Tuesday, August 13, 2019
I’ve got a job.
I got down to the trolley station early and waited for the first train, just like I was a regular commuter. You’ve got to wonder if the other people on the platform would have been so friendly or indifferent if they had known who I was. Then again, it’s been ten years and a lot of shit has happened in that time. Maybe nobody cares anymore. Anyway, I did my best to blend in, despite feeling like I have a giant tattoo on my forehead that says “ex-con!”
I was trying to read the headlines through the front of the newspaper machine when, somebody tapped me on the shoulder, John.
“Off to work, eh,” he asked.
“Off to find work,” I answered.
“I thought so.” He looked at the triangle on my arm. “How particular are you?”
I shrugged, “Not very.”
“I could use some help around the place, and I can probably pay you enough to get by.”
I had to admit that I was an ex-con, on parole. I figured that would be the end of it right there. Instead, he surprised the shit out of me. “I know who you are,” he said matter of fact.
Turns out he’d known right from the first time I walked in the door. Despite the short time I’ve known him I’ve had him pegged as a pretty astute guy. He doesn’t miss much. Standing there on the trolley platform, he wasn’t watching me, he was watching everybody else. Certain habits you just never lose, I guess, not if you want to make it alive out of the meat grinder.
With the cat out of the bag, there wasn’t any point in hiding things. “I’m supposed to go through the SEO,” I told him. “It’s part of the parole conditions.”
“No problem.” John actually had State Employment on speed dial; according to him he’d been trying to hire somebody for over a year. “Government bullhockey,” he told me (I’d never heard that term before, I’ll have to remember it). “There’s got to be a million jobs available since they kicked the ‘cans out. Shit, I haven’t been able to get a decent burrito in four years. Half the yards in Scripps Ranch are outright jungles because there isn’t a white guy in all of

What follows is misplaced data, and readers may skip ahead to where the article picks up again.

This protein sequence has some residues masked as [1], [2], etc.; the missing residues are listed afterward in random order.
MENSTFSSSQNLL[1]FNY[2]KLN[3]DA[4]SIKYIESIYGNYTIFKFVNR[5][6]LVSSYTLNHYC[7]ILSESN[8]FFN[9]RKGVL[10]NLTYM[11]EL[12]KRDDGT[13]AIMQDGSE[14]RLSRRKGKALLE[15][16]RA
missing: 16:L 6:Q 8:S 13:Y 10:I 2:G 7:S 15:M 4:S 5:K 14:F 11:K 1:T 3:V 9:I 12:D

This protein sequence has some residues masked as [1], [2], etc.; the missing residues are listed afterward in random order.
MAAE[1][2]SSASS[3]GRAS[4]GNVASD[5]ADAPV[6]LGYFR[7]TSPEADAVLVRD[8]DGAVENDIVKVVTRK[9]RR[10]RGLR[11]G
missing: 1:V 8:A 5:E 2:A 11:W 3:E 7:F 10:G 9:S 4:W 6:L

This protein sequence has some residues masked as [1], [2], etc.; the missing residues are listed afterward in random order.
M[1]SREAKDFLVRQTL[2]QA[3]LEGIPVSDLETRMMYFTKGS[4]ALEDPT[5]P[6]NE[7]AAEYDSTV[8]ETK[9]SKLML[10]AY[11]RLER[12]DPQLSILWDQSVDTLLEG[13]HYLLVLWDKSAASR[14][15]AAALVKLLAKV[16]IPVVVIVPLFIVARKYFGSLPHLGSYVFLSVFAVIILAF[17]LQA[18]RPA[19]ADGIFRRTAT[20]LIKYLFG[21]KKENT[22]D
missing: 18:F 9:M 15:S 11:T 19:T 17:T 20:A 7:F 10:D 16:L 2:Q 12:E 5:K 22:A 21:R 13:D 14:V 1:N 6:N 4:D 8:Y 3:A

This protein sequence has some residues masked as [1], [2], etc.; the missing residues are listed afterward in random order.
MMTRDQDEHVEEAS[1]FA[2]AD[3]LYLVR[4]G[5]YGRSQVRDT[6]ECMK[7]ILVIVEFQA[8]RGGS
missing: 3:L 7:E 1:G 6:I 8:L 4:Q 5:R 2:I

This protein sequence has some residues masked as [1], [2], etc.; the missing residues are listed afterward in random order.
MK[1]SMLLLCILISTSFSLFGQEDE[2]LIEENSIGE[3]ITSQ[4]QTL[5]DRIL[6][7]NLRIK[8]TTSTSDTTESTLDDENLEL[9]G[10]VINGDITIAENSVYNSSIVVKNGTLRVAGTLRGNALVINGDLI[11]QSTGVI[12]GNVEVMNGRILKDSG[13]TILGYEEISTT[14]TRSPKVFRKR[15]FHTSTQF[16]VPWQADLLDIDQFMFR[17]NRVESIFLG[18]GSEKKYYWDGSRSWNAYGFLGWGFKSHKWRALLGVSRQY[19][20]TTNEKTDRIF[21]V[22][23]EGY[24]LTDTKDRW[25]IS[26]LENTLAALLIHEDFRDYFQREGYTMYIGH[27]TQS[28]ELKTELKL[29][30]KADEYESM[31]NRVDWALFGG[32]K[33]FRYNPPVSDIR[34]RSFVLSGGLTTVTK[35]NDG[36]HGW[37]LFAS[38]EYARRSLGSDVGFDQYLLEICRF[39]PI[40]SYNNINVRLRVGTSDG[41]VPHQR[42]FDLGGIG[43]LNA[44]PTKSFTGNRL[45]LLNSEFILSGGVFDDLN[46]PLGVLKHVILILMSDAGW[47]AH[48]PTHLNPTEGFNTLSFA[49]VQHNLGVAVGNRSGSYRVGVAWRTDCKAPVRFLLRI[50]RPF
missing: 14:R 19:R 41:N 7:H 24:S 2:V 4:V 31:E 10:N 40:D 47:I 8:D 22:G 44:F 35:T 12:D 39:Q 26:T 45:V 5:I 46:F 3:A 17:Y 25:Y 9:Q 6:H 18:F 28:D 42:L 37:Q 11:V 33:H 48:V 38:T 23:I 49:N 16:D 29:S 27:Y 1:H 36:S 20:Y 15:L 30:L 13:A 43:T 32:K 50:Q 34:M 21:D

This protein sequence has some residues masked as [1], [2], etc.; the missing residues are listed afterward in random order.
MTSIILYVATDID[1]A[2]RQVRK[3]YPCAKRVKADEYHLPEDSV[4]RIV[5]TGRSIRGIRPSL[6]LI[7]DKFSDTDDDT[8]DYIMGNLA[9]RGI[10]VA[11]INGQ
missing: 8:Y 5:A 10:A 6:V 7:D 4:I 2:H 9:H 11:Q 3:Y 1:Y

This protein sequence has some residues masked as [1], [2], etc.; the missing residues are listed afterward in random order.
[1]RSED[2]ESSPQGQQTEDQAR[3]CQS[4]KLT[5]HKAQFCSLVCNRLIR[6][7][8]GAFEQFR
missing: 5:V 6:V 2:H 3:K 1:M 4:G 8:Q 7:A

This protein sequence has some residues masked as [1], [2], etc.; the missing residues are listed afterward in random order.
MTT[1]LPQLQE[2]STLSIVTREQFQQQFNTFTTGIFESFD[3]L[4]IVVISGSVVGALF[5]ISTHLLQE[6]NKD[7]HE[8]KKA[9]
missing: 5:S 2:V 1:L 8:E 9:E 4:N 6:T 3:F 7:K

I took his offer, I’d have been stupid not to. So I’ll be washing dishes for a little better than minimum wage – and free meals and net access, and a half promise of something maybe better down the line if I do a good job. After squaring my employment up with the SEO, John put me to work right there. I went with him to the farmer’s market and helped lug back the week’s produce. It was very strange for me, surrounded by people who were just going about their lives. I didn’t have to ask permission to use the pisser. I didn’t have to worry about getting spiked in the kidneys (vigilante ex-cops don’t last long in prison unless they are very, very paranoid). Hell, John even bought me breakfast, some kind of spicy wrap thing from a bug-wagon run by an old Filipino women John seemed to know. Frankly I couldn’t understand a dammed thing she said.
About the only familiar thing were the pricks in BlackRiver uniforms and machine pistols, sweating in their body armor. I got real familiar with BlackRiver in the can. I don’t know about the rest of the country, but ever since Stauch signed the Emergency Act those mercenary bastards have been all over SoCal. Hey, I was a good Soldier – and a lousy cop, but I never busted heads for money. Yeah, I know all about stones and glass houses, and I know that what I did was hardly patriotic, even though it seemed so at the time. I’m not making excuses. I thought I was above the law; at least these guys have the law on their side, what they do for a living is legal. I made dammed sure to behave myself, though. And I’m sure their helmet cogware hit on my face. Every one of them I passed turned to stare at me. Remind me not to piss off my
After we got back to the café, John had me clean the kitchen. I’m good at that, five years in the Army and ten in prison, you better believe I know how to operate a mop and sponge.
Two more little quakes today and CNN is saying something about weird shit in the sky. Some kind of comet, or something. I don’t know. I’ll look it up later on the AfricaBox, when I get done washing the dinner dishes. If I still have the energy to crank the handle that is.
Thank God for John. I haven’t prayed for anybody but myself in a long time, but I thanked God for John tonight.
Posted by VanDerDecken at 10:48 PM